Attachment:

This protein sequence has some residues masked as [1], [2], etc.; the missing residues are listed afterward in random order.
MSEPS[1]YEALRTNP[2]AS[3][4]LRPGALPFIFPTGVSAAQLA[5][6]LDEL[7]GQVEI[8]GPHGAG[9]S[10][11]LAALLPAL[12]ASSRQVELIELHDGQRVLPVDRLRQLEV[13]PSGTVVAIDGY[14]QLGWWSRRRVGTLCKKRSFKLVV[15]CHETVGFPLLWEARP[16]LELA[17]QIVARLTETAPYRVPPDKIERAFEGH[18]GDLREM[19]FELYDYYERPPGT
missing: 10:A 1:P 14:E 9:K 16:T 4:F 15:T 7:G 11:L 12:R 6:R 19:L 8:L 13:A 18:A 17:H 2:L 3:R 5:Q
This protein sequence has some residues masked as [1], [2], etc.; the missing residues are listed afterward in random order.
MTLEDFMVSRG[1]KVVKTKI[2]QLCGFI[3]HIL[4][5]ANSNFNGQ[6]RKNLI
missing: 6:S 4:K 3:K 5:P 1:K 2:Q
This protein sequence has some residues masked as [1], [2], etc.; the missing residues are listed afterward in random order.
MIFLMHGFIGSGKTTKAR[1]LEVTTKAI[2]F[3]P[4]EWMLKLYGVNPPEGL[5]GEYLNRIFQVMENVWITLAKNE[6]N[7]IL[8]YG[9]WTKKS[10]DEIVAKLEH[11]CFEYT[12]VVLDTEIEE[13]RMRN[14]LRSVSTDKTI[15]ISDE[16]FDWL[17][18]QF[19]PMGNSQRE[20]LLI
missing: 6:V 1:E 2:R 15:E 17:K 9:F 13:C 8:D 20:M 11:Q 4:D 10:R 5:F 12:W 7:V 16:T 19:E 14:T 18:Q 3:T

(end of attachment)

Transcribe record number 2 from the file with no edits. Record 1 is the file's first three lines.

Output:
This protein sequence has some residues masked as [1], [2], etc.; the missing residues are listed afterward in random order.
MTLEDFMVSRG[1]KVVKTKI[2]QLCGFI[3]HIL[4][5]ANSNFNGQ[6]RKNLI
missing: 6:S 4:K 3:K 5:P 1:K 2:Q